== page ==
Illegal wildlife trade
#GS3 #Wildlife #Conservation
The Financial Action Task Force (FATF) released its first-ever report on illegal wildlife trade (IWT) on Thursday. FATF is an independent inter-governmental body that develops and promotes policies to protect the global financial system against money laundering, terrorist financing and the financing of proliferation of weapons of mass destruction.
- The report comes amid increasing international concern that the crime could lead to more zoonotic diseases in the future. Estimating the proceeds of IWT to be between $7 and $23 billion per year globally, the FATF has suggested to all member governments that the financial aspect of wildlife trade needs to be looked at more carefully, and that money laundering laws should be applied to wildlife trade since the proceeds enters the global market through money laundering.
- In its report, the FATF pointed out that following the money allows countries to identify a wider network of syndicate leaders and financiers involved, and to reduce the profitability of the crime. It also stated that syndicates involved in the crime are usually engaged in other illegal enterprises, and that tackling IWT will help dismantle such networks.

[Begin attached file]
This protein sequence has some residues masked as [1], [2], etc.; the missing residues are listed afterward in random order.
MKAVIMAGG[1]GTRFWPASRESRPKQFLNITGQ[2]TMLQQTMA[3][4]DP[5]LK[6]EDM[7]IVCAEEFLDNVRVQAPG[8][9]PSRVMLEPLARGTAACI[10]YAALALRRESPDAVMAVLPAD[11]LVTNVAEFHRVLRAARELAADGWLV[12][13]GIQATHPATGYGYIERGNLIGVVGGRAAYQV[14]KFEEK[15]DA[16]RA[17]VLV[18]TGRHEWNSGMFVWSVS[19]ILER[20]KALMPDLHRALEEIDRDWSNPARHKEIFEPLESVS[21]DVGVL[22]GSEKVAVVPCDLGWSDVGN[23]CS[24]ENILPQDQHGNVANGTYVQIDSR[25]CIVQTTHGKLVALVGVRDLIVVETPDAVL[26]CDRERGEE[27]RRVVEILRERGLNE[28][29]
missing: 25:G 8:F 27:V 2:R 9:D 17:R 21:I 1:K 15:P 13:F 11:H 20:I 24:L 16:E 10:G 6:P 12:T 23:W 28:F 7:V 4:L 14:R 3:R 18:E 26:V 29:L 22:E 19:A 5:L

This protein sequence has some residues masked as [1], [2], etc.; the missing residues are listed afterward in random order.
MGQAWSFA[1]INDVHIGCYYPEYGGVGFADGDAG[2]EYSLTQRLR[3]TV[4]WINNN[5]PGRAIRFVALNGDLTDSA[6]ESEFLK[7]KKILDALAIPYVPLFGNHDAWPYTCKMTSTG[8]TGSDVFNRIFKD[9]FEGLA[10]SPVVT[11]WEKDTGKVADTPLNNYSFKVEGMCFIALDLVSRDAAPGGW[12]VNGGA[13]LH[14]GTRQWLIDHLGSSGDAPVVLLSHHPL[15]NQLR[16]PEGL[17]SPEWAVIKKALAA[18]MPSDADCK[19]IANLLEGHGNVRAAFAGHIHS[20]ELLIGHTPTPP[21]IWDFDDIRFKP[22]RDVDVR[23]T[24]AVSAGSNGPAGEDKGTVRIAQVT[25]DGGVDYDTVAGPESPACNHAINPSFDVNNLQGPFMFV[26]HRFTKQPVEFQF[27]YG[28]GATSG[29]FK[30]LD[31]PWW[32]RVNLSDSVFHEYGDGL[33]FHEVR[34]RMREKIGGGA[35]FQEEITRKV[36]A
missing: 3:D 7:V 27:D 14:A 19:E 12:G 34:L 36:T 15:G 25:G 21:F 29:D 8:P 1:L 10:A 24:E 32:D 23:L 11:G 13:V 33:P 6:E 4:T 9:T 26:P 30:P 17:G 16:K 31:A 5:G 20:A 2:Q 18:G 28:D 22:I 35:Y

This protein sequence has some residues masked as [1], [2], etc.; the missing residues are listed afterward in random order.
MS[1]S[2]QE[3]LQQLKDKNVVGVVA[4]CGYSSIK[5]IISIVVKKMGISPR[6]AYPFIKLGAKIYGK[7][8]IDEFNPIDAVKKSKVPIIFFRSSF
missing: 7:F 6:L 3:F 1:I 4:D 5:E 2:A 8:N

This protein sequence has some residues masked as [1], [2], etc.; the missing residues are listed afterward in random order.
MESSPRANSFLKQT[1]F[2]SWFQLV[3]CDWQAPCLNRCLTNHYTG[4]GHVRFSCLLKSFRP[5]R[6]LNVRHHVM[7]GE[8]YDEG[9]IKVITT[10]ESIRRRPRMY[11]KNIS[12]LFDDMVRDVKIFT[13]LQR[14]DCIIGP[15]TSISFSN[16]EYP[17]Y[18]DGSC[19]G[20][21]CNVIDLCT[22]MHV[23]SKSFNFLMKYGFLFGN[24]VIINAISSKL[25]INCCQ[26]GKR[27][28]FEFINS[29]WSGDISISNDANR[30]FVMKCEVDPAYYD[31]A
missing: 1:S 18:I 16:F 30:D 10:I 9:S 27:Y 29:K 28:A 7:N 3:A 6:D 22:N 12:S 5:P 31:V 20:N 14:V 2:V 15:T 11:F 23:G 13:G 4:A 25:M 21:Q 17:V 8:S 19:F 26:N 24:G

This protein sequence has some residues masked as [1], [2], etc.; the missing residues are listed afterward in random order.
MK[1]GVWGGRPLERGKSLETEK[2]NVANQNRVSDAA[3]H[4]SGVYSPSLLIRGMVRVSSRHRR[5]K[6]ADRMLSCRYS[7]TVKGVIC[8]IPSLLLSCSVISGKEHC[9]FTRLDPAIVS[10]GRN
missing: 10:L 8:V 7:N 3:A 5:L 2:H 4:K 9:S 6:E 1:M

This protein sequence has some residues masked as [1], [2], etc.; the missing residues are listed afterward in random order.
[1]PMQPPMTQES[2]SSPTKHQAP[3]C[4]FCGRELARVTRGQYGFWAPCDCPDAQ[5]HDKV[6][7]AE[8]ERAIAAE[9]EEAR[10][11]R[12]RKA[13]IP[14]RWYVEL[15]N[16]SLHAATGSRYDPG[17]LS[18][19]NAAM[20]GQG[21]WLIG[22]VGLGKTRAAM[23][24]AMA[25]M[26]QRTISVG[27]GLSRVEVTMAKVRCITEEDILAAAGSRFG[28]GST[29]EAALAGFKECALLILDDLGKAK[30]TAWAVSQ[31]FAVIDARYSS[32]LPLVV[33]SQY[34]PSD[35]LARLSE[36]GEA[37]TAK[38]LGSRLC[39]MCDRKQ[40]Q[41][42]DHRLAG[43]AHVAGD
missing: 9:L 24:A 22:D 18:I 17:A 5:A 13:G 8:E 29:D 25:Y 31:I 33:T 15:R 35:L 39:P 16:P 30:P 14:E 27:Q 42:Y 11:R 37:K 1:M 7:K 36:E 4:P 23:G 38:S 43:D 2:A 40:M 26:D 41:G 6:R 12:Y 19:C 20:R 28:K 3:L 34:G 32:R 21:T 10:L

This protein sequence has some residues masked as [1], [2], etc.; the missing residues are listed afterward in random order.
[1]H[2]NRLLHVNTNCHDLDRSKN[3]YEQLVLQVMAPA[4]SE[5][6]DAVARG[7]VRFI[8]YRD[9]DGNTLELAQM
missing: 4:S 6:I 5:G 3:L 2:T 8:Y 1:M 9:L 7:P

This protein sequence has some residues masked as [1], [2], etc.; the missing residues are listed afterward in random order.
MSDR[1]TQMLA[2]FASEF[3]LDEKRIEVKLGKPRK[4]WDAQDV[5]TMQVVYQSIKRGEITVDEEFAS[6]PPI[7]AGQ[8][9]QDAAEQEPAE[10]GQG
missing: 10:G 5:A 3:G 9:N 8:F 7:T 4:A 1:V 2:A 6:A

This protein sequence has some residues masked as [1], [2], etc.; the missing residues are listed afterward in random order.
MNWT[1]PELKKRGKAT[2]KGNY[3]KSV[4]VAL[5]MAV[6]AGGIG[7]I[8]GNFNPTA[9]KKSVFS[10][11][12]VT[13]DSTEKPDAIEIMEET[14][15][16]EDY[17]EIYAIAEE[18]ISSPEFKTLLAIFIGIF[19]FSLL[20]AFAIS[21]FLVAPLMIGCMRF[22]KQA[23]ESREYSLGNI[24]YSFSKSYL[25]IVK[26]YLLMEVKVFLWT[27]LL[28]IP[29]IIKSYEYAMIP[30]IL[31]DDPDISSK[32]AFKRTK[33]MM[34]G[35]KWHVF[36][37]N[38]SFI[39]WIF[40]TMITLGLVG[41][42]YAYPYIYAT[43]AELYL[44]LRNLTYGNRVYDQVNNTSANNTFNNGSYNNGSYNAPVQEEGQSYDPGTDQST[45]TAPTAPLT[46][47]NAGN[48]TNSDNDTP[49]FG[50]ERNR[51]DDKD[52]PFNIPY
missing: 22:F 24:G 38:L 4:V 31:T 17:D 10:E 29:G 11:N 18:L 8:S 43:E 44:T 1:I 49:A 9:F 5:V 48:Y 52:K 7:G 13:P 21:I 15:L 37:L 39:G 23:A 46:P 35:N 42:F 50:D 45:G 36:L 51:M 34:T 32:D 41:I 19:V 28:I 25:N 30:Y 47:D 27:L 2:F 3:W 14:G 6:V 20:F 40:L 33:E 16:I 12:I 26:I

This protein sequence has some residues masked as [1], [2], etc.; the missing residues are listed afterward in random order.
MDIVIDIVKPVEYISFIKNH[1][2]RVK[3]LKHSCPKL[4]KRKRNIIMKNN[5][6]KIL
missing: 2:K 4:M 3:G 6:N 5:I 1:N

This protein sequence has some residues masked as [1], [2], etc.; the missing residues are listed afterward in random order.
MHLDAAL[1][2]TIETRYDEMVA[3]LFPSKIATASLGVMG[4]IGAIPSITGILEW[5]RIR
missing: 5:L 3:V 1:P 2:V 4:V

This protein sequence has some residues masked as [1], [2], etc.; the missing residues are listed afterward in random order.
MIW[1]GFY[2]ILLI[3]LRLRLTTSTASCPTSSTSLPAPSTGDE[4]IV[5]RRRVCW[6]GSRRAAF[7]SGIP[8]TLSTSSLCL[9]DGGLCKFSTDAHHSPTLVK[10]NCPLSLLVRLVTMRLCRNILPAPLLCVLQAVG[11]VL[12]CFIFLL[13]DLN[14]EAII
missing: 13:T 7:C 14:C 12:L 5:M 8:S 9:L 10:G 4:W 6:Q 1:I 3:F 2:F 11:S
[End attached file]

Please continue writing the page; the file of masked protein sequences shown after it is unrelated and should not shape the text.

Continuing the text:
Key points in the report
- While the exact connection between the trading of pangolins and pangolin scales to the Covid-19 outbreak is yet to be established, researchers across the globe are looking into possible ties.
- India has also been a source country for illegal pangolin trading.
- Syndicates involved in wildlife crime usually poach, harvest or breed wildlife in countries that are rich in biodiversity and/or where there may be weaker law enforcement oversight and criminal justice — or in source countries.
- Similarly, most syndicates involved in such crime transit the wildlife through other countries to obfuscate the end destination.
- Transit countries typically include trade and transport hubs or countries with higher levels of corruption.
- The laundering of the proceeds occurs across source, transit and destination countries.
- Countries highlighted that criminals are relying on “established” methods to launder proceeds from IWT, including the placement and layering of funds through the formal financial sector.
- In particular, countries reported that criminals involved in IWT are placing and layering funds through cash deposits (under the guise of loans or payments), e-banking platforms (e.g., electronic payment services that are tied to a credit card or bank account) and licensed money value transfer systems (MVTS) like ‘hawala’, ‘hundi’ and ‘fei chen’ which are usually community-based and draw on a network of brokers across countries to facilitate international transfers without money physically crossing borders. Third-party wire transfers through banks are also used.